The common saying "give an inch and they'll take a mile" means:
- Make a small concession and they'll take advantage of you. For example, I told her she could borrow the car for one day and she's been gone a week—give an inch!
It is a very old saying which originally had a differen phrasing:
- This expression, in slightly different form, was already a proverb in John Heywood's 1546 collection, “Give him an inch and he'll take an ell,” and is so well known it is often shortened (as in the example). The use of mile dates from about 1900. (Dictionary.com)
The same expression is common also in other languages where "the arm", unlike in English, is still part of the saying:
Donnez-leur en long comme le doigt, ils en prendront long comme le bras (French)
Dale un dedo y se toma hasta el codo (Spanish)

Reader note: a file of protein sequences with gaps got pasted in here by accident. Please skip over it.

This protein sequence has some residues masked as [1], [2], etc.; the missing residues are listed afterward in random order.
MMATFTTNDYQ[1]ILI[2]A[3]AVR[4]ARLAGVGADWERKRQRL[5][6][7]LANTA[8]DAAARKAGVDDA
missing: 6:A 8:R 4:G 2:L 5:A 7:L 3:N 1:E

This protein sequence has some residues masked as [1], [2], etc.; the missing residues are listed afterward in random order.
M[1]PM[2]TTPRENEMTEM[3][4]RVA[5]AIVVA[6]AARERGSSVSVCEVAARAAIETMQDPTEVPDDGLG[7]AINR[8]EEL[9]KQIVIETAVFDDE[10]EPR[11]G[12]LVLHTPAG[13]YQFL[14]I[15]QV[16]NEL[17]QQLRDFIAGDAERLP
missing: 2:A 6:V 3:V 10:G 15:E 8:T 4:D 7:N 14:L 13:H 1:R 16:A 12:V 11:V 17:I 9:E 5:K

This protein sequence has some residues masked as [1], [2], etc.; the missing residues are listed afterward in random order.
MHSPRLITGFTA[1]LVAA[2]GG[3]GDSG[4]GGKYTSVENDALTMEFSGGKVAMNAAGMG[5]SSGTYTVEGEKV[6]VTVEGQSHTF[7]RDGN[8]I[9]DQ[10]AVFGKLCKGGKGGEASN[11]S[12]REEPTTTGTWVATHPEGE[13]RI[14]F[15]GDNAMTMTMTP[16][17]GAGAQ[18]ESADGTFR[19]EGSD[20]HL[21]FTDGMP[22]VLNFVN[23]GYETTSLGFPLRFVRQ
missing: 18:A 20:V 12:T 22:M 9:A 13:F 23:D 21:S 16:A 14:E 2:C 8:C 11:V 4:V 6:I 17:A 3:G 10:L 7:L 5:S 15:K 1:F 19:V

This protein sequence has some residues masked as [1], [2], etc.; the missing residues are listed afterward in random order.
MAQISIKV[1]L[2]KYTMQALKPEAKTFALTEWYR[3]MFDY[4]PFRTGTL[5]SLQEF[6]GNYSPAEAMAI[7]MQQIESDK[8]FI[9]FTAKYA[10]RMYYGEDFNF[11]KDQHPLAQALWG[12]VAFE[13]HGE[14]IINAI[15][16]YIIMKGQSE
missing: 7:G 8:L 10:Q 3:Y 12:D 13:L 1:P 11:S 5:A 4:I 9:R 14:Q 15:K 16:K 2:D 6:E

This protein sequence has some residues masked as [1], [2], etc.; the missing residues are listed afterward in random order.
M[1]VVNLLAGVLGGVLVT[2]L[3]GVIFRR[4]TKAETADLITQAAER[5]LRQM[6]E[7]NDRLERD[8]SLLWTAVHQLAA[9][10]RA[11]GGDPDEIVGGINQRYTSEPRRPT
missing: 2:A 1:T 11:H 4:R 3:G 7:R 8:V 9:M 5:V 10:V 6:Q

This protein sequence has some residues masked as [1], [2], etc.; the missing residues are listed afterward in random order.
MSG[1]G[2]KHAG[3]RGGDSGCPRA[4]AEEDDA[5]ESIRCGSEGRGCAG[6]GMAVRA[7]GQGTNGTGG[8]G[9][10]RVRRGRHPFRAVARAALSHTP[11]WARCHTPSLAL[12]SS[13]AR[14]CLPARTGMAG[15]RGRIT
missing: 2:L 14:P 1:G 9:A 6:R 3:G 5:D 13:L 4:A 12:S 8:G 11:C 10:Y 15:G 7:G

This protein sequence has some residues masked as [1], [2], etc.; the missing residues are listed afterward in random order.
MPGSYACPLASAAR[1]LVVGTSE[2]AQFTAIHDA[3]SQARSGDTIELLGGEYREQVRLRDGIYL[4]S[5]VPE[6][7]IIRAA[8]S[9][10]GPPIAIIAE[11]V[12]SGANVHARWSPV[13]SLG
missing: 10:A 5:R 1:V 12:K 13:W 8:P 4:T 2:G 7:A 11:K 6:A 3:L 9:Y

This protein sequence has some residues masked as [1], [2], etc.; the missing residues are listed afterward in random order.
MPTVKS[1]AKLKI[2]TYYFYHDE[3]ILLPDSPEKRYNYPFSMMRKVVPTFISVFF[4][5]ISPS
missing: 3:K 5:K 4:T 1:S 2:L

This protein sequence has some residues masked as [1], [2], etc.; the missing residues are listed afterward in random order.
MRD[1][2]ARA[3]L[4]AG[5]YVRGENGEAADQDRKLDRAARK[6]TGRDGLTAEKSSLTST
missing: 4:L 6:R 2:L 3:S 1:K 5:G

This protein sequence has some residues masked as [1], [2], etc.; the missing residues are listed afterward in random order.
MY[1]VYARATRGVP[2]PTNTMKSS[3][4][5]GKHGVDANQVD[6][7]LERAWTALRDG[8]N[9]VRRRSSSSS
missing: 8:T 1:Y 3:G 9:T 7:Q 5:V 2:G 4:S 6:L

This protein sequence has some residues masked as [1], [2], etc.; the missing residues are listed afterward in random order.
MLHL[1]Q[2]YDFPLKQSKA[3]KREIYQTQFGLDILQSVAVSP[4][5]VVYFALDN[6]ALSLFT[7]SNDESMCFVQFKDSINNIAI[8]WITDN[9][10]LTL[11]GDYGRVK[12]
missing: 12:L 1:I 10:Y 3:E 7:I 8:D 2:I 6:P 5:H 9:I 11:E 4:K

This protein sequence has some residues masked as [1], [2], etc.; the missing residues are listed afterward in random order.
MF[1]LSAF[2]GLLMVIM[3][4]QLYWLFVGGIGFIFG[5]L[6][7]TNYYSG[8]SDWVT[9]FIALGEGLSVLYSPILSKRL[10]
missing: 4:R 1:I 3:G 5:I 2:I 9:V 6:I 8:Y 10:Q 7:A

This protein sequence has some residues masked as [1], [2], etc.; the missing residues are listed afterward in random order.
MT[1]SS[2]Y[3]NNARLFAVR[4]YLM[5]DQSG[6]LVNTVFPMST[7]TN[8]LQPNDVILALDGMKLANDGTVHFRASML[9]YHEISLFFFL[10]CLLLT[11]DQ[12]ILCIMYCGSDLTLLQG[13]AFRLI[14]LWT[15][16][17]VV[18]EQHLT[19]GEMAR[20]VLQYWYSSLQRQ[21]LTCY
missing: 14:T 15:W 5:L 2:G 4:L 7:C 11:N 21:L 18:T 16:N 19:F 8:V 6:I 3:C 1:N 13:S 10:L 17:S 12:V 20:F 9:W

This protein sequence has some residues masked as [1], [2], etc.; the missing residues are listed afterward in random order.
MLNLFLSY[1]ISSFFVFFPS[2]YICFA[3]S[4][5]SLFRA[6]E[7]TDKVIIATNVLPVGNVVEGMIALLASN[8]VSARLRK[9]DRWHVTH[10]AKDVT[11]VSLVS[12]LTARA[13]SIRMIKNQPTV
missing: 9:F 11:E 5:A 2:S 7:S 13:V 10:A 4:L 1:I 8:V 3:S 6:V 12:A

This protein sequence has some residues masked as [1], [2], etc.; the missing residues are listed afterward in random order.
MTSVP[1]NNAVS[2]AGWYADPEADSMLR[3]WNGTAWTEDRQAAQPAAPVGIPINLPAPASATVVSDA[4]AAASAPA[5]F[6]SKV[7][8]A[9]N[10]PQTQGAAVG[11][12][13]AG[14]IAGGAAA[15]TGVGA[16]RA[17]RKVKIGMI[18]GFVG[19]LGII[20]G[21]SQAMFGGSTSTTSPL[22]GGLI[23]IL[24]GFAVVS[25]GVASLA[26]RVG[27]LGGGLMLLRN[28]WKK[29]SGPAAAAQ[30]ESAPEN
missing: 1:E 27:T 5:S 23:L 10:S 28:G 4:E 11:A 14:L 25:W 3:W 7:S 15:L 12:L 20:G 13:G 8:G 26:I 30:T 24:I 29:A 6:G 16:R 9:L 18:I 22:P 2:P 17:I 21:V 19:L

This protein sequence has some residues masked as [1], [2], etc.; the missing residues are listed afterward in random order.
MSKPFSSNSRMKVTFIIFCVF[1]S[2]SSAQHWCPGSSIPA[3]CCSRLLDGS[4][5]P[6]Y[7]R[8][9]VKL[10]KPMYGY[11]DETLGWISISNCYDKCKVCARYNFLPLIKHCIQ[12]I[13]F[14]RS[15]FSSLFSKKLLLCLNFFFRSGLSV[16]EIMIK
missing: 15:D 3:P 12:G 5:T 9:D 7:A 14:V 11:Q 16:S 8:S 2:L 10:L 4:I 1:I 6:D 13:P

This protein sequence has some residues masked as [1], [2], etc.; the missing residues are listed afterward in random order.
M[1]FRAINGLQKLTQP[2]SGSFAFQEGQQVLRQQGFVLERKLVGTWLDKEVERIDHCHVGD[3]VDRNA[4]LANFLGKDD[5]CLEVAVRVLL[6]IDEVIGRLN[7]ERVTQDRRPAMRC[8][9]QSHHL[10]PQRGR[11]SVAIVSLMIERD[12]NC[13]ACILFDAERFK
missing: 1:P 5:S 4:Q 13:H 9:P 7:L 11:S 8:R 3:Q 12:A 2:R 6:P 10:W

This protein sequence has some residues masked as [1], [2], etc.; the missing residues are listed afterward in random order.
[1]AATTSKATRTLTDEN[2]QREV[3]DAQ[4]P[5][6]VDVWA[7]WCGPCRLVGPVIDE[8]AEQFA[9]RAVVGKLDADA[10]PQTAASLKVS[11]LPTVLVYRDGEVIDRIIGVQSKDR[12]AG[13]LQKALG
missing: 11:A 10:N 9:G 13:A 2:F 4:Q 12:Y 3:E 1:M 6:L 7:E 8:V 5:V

Dai una mano e si prendono un braccio (Italian)
What is the origin of the saying? Was it an original English one or was is "imported" from a foreign language?
Why was "ell" changed to "mile" (a very different measure) around the beginning of the 20th century?
1) - the assumption that ell has fallen completely out of use does not appear to be supported by available reference: ( Ngran "take a mile vs take an ell". )
2) - idiomatic expressions don't typically rely on their literal meaning, so the need to change from ell to another common measure doesn't appear to be the only possible reason for the change.